re: venta airwasher report
5 nov 2002
>> >hot-air heat: very drying. no matter how well insulated or
>> >caulked that apartment was, the hot air heat would still
>> >have made it very dry.
>> in myth.
myth indeed. consider a typical family of 4 putting 14 gallons of water
vapor per week into house air via breathing, washing, cooking, and so on.
ignoring the problem of breathing, what happens to all that water, in
a perfectly airtight apartment? in wintertime, the indoor rh rises until
some of the water vapor condenses on the inside surfaces of windows.
>any heat (except steam with vents) will make your indoor air dry.
sure, but it won't dry it :-) adding heat to air doesn't change the
>i get a kick out of people who think that their hot water
>baseboard heat doesn't lower the humidity %.
but the lower rh won't persist without air leaks from the outdoors.
it's 33.3 f outdoors here this morning, and 70 f at 66% rh indoors.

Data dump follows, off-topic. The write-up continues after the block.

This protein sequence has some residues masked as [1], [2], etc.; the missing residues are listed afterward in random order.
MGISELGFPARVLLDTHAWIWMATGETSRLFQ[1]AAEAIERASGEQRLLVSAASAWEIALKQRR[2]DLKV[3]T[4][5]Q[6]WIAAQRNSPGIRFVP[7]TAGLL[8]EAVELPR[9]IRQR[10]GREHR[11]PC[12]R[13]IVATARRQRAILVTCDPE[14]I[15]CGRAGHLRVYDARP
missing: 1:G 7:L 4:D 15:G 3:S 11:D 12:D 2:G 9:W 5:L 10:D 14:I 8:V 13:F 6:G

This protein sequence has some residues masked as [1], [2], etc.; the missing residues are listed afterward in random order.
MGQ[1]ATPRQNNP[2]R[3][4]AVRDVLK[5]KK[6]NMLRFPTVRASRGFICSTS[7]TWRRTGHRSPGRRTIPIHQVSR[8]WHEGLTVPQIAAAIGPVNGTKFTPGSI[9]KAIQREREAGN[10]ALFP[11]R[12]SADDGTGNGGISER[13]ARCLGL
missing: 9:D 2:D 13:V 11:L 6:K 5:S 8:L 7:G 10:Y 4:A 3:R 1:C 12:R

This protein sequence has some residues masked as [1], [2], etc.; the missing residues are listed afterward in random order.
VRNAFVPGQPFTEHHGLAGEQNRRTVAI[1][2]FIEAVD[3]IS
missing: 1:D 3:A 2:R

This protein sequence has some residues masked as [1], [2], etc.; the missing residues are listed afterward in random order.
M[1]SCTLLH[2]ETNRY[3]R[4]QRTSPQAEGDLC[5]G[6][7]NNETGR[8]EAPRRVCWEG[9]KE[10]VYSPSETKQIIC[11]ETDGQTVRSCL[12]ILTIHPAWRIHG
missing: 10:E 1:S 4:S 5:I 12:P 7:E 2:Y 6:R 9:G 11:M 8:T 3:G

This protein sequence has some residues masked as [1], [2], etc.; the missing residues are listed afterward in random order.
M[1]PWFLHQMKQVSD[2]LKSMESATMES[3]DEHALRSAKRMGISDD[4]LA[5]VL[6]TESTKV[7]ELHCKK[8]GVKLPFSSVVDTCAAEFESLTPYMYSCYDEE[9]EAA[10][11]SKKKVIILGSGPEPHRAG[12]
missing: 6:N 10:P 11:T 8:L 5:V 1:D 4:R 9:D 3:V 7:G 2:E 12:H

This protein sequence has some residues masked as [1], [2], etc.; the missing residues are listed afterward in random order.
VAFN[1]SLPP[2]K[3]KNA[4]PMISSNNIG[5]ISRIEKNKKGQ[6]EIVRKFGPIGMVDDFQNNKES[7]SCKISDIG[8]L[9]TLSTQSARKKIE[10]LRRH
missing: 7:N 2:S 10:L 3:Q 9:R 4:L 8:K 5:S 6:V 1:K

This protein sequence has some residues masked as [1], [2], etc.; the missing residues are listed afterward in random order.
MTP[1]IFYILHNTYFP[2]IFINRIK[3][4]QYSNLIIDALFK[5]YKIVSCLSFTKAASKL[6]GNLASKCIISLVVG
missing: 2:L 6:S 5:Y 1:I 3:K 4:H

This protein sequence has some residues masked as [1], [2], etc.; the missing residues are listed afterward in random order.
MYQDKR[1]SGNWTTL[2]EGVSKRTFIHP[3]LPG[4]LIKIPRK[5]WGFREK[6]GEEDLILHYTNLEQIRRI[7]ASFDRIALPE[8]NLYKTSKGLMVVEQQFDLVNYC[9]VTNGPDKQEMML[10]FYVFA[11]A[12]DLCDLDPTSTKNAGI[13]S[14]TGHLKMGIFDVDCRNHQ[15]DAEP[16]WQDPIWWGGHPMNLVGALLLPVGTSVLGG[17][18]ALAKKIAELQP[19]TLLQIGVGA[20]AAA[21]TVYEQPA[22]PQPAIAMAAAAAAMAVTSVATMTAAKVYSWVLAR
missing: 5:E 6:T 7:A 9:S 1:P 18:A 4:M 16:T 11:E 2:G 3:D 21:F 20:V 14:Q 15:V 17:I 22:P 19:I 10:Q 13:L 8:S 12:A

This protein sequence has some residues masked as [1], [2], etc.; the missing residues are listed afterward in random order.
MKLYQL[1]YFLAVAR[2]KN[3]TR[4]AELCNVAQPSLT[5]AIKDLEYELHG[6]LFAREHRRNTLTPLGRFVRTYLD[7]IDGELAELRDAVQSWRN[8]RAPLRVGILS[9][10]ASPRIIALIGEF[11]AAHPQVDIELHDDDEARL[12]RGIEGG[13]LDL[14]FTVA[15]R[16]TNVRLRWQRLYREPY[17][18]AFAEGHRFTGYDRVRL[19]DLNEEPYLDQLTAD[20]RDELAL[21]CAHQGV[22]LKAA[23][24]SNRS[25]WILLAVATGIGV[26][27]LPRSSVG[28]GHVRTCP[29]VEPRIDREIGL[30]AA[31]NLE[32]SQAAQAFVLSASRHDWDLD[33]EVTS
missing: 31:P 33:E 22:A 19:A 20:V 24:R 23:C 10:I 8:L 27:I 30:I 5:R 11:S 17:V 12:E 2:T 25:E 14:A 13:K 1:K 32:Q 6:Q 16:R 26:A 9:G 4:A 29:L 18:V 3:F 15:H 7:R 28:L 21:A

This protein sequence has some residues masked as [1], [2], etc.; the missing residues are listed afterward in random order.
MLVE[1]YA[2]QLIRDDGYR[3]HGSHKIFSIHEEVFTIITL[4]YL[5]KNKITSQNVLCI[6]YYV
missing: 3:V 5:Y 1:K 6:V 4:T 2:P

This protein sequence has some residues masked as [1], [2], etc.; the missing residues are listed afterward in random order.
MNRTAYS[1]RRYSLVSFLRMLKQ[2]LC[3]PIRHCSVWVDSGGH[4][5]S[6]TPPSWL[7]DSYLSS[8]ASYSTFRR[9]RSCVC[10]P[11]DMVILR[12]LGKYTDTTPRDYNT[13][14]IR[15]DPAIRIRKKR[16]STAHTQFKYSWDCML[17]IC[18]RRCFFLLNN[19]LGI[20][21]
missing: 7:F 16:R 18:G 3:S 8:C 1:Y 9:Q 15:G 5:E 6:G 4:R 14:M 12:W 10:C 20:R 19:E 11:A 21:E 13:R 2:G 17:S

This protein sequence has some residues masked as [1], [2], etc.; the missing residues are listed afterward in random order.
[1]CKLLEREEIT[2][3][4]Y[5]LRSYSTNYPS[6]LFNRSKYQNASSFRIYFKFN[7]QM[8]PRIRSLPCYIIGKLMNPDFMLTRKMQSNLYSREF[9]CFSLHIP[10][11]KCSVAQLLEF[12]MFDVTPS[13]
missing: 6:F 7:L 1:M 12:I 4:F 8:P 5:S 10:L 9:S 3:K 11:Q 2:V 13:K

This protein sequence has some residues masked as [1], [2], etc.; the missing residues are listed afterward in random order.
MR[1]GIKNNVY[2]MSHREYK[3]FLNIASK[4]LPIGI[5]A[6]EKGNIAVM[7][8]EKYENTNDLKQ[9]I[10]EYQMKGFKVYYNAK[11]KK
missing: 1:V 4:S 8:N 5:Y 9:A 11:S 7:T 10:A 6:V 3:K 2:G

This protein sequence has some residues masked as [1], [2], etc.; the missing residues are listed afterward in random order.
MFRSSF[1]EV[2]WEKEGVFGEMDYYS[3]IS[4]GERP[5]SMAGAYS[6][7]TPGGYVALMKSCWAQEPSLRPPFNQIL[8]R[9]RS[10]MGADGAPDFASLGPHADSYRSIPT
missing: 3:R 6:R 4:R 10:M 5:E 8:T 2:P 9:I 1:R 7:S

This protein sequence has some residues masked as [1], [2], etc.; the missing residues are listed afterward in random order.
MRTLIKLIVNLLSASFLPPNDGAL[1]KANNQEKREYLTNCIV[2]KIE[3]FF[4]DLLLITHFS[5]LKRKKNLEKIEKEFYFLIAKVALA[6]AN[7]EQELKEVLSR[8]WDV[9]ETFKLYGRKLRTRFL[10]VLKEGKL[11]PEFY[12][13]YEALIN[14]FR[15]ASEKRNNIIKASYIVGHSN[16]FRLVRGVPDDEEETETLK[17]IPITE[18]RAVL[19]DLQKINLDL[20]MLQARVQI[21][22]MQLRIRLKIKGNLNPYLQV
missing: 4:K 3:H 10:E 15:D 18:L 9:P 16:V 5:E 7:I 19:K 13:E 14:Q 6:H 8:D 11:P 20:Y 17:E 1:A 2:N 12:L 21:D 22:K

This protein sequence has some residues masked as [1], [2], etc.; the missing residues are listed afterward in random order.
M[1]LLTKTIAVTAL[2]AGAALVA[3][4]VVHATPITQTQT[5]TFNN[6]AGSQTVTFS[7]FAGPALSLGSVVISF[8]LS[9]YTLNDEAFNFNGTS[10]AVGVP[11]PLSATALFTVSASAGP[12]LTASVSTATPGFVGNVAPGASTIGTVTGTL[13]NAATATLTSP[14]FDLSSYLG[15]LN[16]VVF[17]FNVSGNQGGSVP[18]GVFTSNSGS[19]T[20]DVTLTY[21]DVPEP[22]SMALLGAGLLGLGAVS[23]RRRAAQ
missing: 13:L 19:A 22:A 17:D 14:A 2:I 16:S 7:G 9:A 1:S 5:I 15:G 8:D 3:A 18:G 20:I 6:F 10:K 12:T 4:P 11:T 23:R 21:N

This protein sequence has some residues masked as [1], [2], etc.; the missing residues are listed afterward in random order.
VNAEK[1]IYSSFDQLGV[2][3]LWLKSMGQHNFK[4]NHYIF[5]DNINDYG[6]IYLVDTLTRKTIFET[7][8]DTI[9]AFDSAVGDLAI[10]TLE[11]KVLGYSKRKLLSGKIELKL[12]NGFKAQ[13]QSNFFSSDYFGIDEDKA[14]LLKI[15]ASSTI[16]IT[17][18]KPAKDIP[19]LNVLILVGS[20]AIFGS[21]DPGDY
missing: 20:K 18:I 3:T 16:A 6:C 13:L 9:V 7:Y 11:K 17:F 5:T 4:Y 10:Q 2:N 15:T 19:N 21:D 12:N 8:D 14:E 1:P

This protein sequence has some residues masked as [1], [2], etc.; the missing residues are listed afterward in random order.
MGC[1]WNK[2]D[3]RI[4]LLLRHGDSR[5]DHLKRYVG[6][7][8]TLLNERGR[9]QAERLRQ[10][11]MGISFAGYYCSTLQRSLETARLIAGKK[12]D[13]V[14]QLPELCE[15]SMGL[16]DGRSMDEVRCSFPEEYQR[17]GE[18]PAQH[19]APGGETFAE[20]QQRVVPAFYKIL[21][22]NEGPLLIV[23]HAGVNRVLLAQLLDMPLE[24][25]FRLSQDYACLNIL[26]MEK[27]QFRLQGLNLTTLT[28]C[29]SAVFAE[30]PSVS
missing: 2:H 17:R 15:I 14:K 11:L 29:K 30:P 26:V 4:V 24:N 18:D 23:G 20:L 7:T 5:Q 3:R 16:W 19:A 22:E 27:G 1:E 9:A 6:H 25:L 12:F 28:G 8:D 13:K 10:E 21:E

the dehumidifier (a heat pump with a cop of 1.6 :-) is running. this
house might float, after 3 blower door tests and lots of caulking.
the water vapor is just beginning to condense on the inside surfaces
of the double-glazed windows. if that happens too much, i leave a door
open for a few minutes.
>take cold air (it holds less moisture than warm air)...
another myth. warm air is capable of holding more moisture at 100% rh.
take 30 f air at 80% rh and vapor pressure pa = 0.8e^(17.863-9621/(460+30))
= 0.136 "hg and humidity ratio wc = 0.62198/(29.921/pa-1) = 0.00284 pounds
of water per pound of dry air... 70 f air at 10% has pa = 0.0748 "hg and
ww = 0.00156 < wc, so this cold air holds more moisture than that warm air.
>heat it, and the relative humidity will decrease.
heating 30 f 80% air to 70 f will lower the rh to 100x0.136/0.748 = 18%.